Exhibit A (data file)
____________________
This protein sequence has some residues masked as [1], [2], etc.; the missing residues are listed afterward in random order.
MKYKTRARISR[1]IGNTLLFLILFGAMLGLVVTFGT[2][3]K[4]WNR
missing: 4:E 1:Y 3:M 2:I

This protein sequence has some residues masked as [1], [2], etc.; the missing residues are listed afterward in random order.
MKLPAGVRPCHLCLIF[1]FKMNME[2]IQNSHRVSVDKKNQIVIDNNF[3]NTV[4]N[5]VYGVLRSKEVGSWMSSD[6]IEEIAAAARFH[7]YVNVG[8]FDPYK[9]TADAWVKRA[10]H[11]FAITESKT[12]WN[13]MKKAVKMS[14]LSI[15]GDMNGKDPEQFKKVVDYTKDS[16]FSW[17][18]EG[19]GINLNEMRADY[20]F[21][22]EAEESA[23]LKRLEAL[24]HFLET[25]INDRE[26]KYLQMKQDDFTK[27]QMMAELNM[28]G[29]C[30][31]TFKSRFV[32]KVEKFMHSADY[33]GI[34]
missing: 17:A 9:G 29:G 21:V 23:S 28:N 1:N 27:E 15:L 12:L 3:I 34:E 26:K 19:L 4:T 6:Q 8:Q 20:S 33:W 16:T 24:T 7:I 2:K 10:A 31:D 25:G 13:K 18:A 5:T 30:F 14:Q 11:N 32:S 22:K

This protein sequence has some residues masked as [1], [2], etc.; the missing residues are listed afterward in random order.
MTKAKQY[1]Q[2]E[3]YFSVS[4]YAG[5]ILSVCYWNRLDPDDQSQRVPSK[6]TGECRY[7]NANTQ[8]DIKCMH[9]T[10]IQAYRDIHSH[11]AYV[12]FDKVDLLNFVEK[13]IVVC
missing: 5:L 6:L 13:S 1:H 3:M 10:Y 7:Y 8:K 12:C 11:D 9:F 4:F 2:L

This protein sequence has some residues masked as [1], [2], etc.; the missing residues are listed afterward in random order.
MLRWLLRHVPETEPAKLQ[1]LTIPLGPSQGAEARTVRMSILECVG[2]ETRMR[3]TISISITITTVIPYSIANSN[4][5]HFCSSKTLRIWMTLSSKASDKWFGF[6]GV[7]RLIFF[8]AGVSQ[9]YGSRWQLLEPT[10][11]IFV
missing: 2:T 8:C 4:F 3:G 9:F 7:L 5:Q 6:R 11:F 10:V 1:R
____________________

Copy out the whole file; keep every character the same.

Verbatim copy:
This protein sequence has some residues masked as [1], [2], etc.; the missing residues are listed afterward in random order.
MKYKTRARISR[1]IGNTLLFLILFGAMLGLVVTFGT[2][3]K[4]WNR
missing: 4:E 1:Y 3:M 2:I

This protein sequence has some residues masked as [1], [2], etc.; the missing residues are listed afterward in random order.
MKLPAGVRPCHLCLIF[1]FKMNME[2]IQNSHRVSVDKKNQIVIDNNF[3]NTV[4]N[5]VYGVLRSKEVGSWMSSD[6]IEEIAAAARFH[7]YVNVG[8]FDPYK[9]TADAWVKRA[10]H[11]FAITESKT[12]WN[13]MKKAVKMS[14]LSI[15]GDMNGKDPEQFKKVVDYTKDS[16]FSW[17][18]EG[19]GINLNEMRADY[20]F[21][22]EAEESA[23]LKRLEAL[24]HFLET[25]INDRE[26]KYLQMKQDDFTK[27]QMMAELNM[28]G[29]C[30][31]TFKSRFV[32]KVEKFMHSADY[33]GI[34]
missing: 17:A 9:G 29:G 21:V 23:S 28:N 1:N 27:E 15:L 12:L 3:I 34:E 26:K 19:L 4:T 6:Q 8:Q 20:S 33:W 16:T 24:T 7:I 2:K 10:A 31:D 25:G 13:K 18:A 5:T 30:F 14:Q 11:N 32:S 22:K

This protein sequence has some residues masked as [1], [2], etc.; the missing residues are listed afterward in random order.
MTKAKQY[1]Q[2]E[3]YFSVS[4]YAG[5]ILSVCYWNRLDPDDQSQRVPSK[6]TGECRY[7]NANTQ[8]DIKCMH[9]T[10]IQAYRDIHSH[11]AYV[12]FDKVDLLNFVEK[13]IVVC
missing: 5:L 6:L 13:S 1:H 3:M 10:Y 7:Y 8:K 12:C 11:D 9:F 4:F 2:L

This protein sequence has some residues masked as [1], [2], etc.; the missing residues are listed afterward in random order.
MLRWLLRHVPETEPAKLQ[1]LTIPLGPSQGAEARTVRMSILECVG[2]ETRMR[3]TISISITITTVIPYSIANSN[4][5]HFCSSKTLRIWMTLSSKASDKWFGF[6]GV[7]RLIFF[8]AGVSQ[9]YGSRWQLLEPT[10][11]IFV
missing: 2:T 8:C 4:F 3:G 9:F 7:L 5:Q 6:R 11:F 10:V 1:R